The galah (Eolophus roseicapilla), also known as the rose-breasted cockatoo, galah cockatoo, roseate cockatoo or pink and grey, is one of the most common and widespread cockatoos, and it can be found in open country in almost all parts of mainland Australia. It is endemic on the mainland and was introduced to Tasmania, where its distinctive pink and grey plumage and its bold and loud behaviour make it a familiar sight in the bush and increasingly in urban areas.
It appears to have benefited from the change in the landscape since European colonisation and may be replacing the Major Mitchell's cockatoo in parts of its range. The term galah is derived from gilaa, a word found in Yuwaalaraay and neighbouring Aboriginal languages. Galahs are about 35 cm long and weigh 270–350 g. They have a pale grey to mid-grey back, a pale grey rump, a pink face and chest, and a light pink mobile crest. They have a bone-coloured beak and the bare skin of the eye rings is carunculated. They have grey legs.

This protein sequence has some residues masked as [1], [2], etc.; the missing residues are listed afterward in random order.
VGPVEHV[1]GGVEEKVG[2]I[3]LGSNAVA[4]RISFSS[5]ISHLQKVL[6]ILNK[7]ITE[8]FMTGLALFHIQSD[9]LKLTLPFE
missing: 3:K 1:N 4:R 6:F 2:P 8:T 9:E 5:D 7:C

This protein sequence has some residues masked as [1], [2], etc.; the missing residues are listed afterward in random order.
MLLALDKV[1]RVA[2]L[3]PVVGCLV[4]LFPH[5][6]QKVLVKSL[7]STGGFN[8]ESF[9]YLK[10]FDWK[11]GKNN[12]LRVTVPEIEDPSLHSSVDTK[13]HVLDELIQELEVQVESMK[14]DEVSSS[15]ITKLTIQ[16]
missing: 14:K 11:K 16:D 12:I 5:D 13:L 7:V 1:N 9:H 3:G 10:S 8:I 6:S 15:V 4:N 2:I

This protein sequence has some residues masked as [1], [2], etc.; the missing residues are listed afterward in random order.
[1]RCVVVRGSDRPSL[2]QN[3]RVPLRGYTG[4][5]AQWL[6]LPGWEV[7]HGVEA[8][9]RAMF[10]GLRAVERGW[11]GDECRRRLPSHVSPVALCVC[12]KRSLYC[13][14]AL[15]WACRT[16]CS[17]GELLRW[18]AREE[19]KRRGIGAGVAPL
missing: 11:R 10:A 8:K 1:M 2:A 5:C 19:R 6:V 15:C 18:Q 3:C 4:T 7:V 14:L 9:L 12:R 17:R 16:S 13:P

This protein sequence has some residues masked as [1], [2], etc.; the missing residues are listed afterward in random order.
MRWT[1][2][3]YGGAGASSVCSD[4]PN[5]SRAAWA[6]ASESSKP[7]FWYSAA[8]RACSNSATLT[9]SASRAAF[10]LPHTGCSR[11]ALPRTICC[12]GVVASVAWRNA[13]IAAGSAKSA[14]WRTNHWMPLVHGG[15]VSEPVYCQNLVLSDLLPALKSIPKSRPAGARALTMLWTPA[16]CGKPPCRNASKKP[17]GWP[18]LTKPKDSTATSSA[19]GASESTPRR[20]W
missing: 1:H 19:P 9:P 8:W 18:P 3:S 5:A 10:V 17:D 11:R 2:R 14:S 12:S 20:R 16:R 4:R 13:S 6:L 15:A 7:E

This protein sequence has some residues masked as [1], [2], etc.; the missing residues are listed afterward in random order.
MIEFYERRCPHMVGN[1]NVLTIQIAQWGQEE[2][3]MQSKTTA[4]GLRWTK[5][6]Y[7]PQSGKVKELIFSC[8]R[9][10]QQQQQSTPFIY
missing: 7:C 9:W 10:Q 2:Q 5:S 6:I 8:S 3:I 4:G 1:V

The genders appear similar, however generally adult birds differ in the colour of the irises; the male has very dark brown (almost black) irises, and the female has mid-brown or red irises. The colours of the juveniles are duller than the adults. Juveniles have greyish chests, crowns, and crests, and they have brown irises and whitish bare eye rings, which are not carunculated.
This post is part of the Saturday Critters meme.